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ConCourt Delivers Impactful Judgments on Refugees, Tax Records, and Democratization in 2023

Published December 30, 2023
7 months ago

In a landmark year for South African justice, the Constitutional Court (ConCourt) handed down a series of pivotal judgments that have reshaped refugee rights, enforced public interest access to tax records, and outlined voter rules for coming elections. With 45 written decisions, the court has underscored its commitment to upholding constitutional values and ensuring the rights of migrants, as well as enhancing transparency in public affairs.

The court vigorously defended the rights of asylum seekers, striking down subsections 22(12) and 22(3) of the amended Refugees Act of 1998 as unconstitutional. These sections created a system in which the legitimacy of asylum seekers hinged on visa renewal rather than the threats they faced at home, violating the international principle of non-refoulement. This principle protects individuals from being returned to countries where they risk persecution. Acting Justice Ashton Schippers' unanimous voice in the judgment set a precedent for the humane treatment of migrants, dislodging bureaucratic hurdles that undermine their right to dignity.

Moreover, the court affirmed this approach in the case of Ethiopian national Beneyam Deselegn Ashebo, who had entered South Africa illegally and later faced possible deportation. Deputy Chief Justice Mandisa Maya emphasized that any foreigner indicating their intention to apply for asylum must be afforded the opportunity to do so, laying the groundwork that no delay in expressing this intention should prevent them from applying for refugee status.

These cases prompted scrutiny of the immigration system and the roll-out of the White Paper on Citizenship, Immigration, and Refugee Protection, which opens a window for reforming legislative frameworks governing migrant rights – a task that the Home Affairs Ministry and stakeholders like the Socio-Economic Rights Institute must approach with diligence.

In a stern rebuke to the Department of Home Affairs, the ConCourt also personally chastised Minister Aaron Motsoaledi and the Director-General for litigation over administratively detaining undocumented foreigners for deportation purposes. This move not only resulted in a personal costs order but projected an accountability norm within litigation proceedings.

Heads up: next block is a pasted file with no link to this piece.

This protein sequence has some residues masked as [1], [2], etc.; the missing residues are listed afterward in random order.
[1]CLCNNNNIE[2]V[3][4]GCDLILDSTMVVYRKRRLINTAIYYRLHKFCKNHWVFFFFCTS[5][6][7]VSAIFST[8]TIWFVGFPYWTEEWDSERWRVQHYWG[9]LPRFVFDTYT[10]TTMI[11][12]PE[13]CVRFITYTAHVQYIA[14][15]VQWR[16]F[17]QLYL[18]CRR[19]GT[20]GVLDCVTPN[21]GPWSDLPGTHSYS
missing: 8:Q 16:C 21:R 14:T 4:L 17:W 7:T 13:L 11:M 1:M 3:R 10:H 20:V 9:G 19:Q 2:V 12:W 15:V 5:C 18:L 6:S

Perhaps equally remarkable was the court's handling of access to tax records. In a case driven by the Financial Mail and amaBhungane Centre for Investigative Journalism, the ConCourt struck sections of the Promotion of Access to Information Act (Paia) and the Tax Administration Act that barred access to third-party tax records, deeming them invalid. This decision, primarily influencing legislative changes, signified a stride towards transparency, notably with reference to public figures like former president Jacob Zuma, without compromising the general confidentiality of tax information.

With regards to election preparedness, the court's decree necessitating only 1,000 endorsements for independent candidates eased the entry barrier to elections, aligning with the broader theme of democratization upheld throughout 2023's rulings.

The ConCourt also tackled matters involving Parliament and the status of the former Public Protector Busisiwe Mkhwebane, asserting the necessity for public participation in parliamentary hearings and addressing governance and oversight.

Jason Brickhill of the Socio-Economic Rights Institute pointed out an evolving trend in the ConCourt’s caseload. He highlighted a burgeoning tilt towards private law disputes, signaling a broadened jurisdiction beyond strictly constitutional issues.

The year 2023 for the ConCourt has indeed been far-reaching, and as it continues to solidify its status as the apex court, concerns about equitable legal access gains prominence — a reminder that while the court has made strides for institutional justice, the balance of access between individuals and corporations remains a prevailing issue.

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